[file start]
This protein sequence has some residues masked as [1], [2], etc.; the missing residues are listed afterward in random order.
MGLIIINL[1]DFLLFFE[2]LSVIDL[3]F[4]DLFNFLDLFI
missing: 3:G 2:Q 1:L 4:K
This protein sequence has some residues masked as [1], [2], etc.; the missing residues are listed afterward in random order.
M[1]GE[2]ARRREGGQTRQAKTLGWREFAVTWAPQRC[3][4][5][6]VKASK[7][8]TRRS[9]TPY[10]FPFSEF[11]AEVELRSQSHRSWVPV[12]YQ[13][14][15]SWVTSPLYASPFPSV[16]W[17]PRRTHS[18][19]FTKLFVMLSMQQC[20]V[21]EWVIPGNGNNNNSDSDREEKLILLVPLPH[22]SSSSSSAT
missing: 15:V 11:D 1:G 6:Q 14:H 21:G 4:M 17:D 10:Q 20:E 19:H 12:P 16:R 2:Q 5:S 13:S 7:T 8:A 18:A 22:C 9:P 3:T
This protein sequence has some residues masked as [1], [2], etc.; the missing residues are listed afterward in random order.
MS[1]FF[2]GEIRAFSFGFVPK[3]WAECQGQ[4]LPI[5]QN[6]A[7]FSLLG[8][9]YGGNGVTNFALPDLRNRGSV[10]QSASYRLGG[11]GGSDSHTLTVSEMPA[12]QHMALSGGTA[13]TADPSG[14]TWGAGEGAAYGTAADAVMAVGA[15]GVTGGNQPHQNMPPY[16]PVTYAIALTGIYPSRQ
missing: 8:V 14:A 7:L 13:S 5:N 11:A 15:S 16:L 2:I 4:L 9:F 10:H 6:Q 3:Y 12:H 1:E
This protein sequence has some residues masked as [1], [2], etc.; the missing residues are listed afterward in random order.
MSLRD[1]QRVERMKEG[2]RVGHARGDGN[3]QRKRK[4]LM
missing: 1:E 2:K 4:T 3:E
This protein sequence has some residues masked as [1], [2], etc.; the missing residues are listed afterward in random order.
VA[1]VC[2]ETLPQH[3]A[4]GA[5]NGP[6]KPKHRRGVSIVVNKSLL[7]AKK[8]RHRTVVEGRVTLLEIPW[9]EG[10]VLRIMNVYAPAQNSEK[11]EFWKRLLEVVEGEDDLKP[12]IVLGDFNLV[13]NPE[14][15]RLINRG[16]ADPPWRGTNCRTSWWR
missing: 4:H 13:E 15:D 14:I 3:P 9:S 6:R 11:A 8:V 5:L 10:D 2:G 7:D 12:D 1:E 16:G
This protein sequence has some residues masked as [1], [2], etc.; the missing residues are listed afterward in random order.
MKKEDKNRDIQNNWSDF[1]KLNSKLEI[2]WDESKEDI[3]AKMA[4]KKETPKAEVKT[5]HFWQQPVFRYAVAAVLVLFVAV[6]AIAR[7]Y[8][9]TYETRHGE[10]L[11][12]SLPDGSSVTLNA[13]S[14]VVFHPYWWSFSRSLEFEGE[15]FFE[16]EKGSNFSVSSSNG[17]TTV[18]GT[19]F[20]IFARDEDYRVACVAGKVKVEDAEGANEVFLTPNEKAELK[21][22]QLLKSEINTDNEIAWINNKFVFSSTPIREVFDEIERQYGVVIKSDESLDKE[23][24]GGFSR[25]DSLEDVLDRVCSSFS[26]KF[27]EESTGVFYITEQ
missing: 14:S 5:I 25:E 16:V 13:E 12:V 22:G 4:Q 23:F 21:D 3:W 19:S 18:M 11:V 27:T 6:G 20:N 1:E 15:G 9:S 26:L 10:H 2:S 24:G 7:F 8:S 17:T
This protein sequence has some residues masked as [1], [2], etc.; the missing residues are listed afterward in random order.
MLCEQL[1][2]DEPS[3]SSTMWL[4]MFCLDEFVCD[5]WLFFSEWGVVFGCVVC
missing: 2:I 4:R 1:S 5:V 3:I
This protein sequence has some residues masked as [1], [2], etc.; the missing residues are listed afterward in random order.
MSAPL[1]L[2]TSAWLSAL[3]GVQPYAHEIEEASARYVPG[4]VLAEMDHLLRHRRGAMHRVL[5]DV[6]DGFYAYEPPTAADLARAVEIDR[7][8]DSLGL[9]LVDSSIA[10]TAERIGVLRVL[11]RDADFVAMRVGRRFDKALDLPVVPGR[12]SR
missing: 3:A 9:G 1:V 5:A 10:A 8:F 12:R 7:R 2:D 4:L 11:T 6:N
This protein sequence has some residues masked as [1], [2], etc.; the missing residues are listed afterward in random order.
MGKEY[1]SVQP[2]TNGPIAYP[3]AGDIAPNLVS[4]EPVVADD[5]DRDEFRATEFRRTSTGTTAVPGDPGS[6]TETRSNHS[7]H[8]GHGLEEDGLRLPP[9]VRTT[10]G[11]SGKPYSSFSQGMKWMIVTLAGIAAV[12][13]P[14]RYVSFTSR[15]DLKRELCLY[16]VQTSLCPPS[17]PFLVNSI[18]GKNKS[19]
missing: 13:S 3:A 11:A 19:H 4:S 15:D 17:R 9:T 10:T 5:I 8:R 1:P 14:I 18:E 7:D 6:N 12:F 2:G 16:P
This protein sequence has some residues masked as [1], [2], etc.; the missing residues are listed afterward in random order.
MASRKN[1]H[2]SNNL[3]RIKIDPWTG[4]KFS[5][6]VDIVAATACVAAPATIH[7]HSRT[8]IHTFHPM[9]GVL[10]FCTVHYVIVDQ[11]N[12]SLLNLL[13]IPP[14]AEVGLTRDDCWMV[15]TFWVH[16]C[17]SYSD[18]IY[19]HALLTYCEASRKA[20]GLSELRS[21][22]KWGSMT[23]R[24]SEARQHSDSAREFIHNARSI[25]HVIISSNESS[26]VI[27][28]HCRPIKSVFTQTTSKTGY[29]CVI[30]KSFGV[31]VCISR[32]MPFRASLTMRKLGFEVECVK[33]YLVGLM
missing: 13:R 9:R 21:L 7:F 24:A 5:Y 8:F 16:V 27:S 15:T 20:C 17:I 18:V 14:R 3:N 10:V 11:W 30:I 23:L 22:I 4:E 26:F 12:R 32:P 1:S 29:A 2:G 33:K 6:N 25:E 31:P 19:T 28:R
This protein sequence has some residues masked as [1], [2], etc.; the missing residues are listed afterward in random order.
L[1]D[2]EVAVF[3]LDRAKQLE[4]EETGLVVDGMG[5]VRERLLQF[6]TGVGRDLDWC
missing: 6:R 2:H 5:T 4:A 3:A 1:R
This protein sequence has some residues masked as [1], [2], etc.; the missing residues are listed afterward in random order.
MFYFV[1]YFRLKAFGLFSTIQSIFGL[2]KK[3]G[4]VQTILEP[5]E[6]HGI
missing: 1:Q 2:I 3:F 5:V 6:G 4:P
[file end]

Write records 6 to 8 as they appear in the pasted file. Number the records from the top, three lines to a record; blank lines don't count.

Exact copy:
This protein sequence has some residues masked as [1], [2], etc.; the missing residues are listed afterward in random order.
MKKEDKNRDIQNNWSDF[1]KLNSKLEI[2]WDESKEDI[3]AKMA[4]KKETPKAEVKT[5]HFWQQPVFRYAVAAVLVLFVAV[6]AIAR[7]Y[8][9]TYETRHGE[10]L[11][12]SLPDGSSVTLNA[13]S[14]VVFHPYWWSFSRSLEFEGE[15]FFE[16]EKGSNFSVSSSNG[17]TTV[18]GT[19]F[20]IFARDEDYRVACVAGKVKVEDAEGANEVFLTPNEKAELK[21][22]QLLKSEINTDNEIAWINNKFVFSSTPIREVFDEIERQYGVVIKSDESLDKE[23][24]GGFSR[25]DSLEDVLDRVCSSFS[26]KF[27]EESTGVFYITEQ
missing: 14:S 5:I 25:E 16:V 13:E 12:V 22:G 4:Q 23:F 21:D 3:W 19:S 18:M 11:V 27:T 6:G 20:N 1:E 15:G 9:S 26:L 10:H 2:S 24:G 7:F 8:S 17:T
This protein sequence has some residues masked as [1], [2], etc.; the missing residues are listed afterward in random order.
MLCEQL[1][2]DEPS[3]SSTMWL[4]MFCLDEFVCD[5]WLFFSEWGVVFGCVVC
missing: 2:I 4:R 1:S 5:V 3:I
This protein sequence has some residues masked as [1], [2], etc.; the missing residues are listed afterward in random order.
MSAPL[1]L[2]TSAWLSAL[3]GVQPYAHEIEEASARYVPG[4]VLAEMDHLLRHRRGAMHRVL[5]DV[6]DGFYAYEPPTAADLARAVEIDR[7][8]DSLGL[9]LVDSSIA[10]TAERIGVLRVL[11]RDADFVAMRVGRRFDKALDLPVVPGR[12]SR
missing: 3:A 9:G 1:V 5:A 10:A 8:F 12:R 7:R 2:D 4:L 11:T 6:N